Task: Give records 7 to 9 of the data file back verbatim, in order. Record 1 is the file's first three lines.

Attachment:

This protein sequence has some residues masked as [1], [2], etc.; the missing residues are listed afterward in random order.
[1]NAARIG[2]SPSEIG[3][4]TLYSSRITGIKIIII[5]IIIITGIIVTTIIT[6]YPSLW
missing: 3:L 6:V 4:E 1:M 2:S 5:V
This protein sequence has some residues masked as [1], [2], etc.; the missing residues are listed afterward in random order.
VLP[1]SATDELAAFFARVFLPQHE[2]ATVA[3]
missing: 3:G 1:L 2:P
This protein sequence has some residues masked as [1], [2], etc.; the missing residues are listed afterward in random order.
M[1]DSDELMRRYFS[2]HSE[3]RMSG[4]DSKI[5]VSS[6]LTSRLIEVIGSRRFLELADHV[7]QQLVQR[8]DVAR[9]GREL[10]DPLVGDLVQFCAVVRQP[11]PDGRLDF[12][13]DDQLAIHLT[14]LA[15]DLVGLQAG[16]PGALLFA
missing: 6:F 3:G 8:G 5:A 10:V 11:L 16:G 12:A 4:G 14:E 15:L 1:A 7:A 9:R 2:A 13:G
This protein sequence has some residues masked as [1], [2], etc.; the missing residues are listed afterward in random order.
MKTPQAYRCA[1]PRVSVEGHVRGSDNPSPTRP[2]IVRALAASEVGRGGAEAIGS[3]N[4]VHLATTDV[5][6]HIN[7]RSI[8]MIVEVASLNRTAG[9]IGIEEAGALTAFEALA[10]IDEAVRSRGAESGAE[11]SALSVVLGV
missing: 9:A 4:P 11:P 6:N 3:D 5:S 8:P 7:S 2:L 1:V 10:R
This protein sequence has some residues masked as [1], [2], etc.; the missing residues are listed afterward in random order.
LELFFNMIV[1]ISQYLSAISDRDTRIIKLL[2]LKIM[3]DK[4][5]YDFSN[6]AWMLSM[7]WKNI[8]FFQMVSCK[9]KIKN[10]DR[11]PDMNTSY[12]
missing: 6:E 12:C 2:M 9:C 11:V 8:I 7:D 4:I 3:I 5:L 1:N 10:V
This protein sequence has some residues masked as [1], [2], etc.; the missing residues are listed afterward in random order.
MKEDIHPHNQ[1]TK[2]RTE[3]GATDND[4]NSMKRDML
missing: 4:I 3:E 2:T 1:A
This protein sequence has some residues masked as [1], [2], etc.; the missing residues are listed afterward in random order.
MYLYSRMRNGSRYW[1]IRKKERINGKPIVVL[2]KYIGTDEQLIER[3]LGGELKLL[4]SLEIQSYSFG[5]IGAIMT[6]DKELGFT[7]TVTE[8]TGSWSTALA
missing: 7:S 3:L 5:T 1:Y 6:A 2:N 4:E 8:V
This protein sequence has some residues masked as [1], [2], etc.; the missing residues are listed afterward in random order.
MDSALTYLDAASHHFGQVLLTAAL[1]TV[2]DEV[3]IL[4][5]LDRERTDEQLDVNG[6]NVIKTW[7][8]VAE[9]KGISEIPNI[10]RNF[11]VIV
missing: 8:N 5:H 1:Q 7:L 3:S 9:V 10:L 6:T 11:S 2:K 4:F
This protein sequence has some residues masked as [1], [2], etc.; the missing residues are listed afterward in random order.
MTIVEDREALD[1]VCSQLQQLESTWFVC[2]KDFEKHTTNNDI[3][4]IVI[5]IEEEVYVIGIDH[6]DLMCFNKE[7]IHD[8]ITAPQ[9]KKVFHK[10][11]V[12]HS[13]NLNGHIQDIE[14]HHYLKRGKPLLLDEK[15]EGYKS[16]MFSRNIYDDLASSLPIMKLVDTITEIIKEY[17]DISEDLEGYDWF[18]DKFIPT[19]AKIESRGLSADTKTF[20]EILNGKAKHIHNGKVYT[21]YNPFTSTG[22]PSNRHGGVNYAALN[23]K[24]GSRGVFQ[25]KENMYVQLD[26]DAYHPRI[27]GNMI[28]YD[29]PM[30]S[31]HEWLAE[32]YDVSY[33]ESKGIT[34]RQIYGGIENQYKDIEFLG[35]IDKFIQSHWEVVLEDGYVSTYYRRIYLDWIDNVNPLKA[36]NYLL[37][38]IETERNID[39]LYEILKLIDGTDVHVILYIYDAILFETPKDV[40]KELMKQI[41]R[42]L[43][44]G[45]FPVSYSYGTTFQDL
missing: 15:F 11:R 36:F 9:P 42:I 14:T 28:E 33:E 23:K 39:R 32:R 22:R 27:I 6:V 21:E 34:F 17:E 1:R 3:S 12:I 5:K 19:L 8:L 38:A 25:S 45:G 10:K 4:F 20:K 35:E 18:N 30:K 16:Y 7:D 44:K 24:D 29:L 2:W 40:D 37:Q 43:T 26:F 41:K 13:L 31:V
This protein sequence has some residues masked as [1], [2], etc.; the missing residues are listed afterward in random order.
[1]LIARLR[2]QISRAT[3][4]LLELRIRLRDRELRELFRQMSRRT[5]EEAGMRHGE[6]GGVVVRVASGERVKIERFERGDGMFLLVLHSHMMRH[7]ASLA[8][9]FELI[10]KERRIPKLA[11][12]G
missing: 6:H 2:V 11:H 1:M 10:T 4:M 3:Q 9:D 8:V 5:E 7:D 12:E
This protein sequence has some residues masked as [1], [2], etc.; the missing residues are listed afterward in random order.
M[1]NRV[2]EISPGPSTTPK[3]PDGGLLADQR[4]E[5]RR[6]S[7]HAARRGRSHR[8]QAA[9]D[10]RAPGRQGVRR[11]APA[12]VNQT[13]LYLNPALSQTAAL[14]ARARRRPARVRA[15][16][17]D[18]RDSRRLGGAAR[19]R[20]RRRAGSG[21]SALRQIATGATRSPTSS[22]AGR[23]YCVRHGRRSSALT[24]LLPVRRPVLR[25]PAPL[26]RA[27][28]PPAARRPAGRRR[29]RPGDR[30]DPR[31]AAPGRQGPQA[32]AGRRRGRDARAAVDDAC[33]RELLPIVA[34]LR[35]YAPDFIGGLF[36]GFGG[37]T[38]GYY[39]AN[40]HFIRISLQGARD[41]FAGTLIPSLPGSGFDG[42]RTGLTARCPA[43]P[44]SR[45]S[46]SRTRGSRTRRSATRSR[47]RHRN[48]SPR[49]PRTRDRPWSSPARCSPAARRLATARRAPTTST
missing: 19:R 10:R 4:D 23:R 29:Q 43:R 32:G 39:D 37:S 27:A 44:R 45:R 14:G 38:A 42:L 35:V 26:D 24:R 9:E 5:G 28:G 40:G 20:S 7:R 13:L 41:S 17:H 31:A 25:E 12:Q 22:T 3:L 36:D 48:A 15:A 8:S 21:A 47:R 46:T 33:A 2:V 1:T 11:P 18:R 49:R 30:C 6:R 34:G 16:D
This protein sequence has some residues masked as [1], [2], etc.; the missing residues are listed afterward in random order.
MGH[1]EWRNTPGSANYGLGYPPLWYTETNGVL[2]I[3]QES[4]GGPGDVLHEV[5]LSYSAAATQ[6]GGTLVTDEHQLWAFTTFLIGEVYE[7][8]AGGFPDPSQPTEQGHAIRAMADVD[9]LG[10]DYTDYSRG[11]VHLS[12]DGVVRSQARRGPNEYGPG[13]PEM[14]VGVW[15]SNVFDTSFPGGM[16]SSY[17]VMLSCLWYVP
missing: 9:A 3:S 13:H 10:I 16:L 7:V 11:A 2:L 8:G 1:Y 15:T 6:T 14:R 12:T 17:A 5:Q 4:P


This protein sequence has some residues masked as [1], [2], etc.; the missing residues are listed afterward in random order.
MYLYSRMRNGSRYW[1]IRKKERINGKPIVVL[2]KYIGTDEQLIER[3]LGGELKLL[4]SLEIQSYSFG[5]IGAIMT[6]DKELGFT[7]TVTE[8]TGSWSTALA
missing: 7:S 3:L 5:T 1:Y 6:A 2:N 4:E 8:V
This protein sequence has some residues masked as [1], [2], etc.; the missing residues are listed afterward in random order.
MDSALTYLDAASHHFGQVLLTAAL[1]TV[2]DEV[3]IL[4][5]LDRERTDEQLDVNG[6]NVIKTW[7][8]VAE[9]KGISEIPNI[10]RNF[11]VIV
missing: 8:N 5:H 1:Q 7:L 3:S 9:V 10:L 6:T 11:S 2:K 4:F
This protein sequence has some residues masked as [1], [2], etc.; the missing residues are listed afterward in random order.
MTIVEDREALD[1]VCSQLQQLESTWFVC[2]KDFEKHTTNNDI[3][4]IVI[5]IEEEVYVIGIDH[6]DLMCFNKE[7]IHD[8]ITAPQ[9]KKVFHK[10][11]V[12]HS[13]NLNGHIQDIE[14]HHYLKRGKPLLLDEK[15]EGYKS[16]MFSRNIYDDLASSLPIMKLVDTITEIIKEY[17]DISEDLEGYDWF[18]DKFIPT[19]AKIESRGLSADTKTF[20]EILNGKAKHIHNGKVYT[21]YNPFTSTG[22]PSNRHGGVNYAALN[23]K[24]GSRGVFQ[25]KENMYVQLD[26]DAYHPRI[27]GNMI[28]YD[29]PM[30]S[31]HEWLAE[32]YDVSY[33]ESKGIT[34]RQIYGGIENQYKDIEFLG[35]IDKFIQSHWEVVLEDGYVSTYYRRIYLDWIDNVNPLKA[36]NYLL[37][38]IETERNID[39]LYEILKLIDGTDVHVILYIYDAILFETPKDV[40]KELMKQI[41]R[42]L[43][44]G[45]FPVSYSYGTTFQDL
missing: 15:F 11:R 36:F 9:P 42:I 14:T 28:E 33:E 23:K 39:R 32:R 22:R 27:I 6:V 21:E 34:F 17:E 1:R 3:S 12:I 5:K 19:L 8:L 38:A 25:S 45:G 10:K 4:F 20:K 35:E 18:N 30:K 16:Y 7:D 44:K 24:D 29:L 2:W 40:D 37:Q 43:T 26:F 41:K 13:L 31:V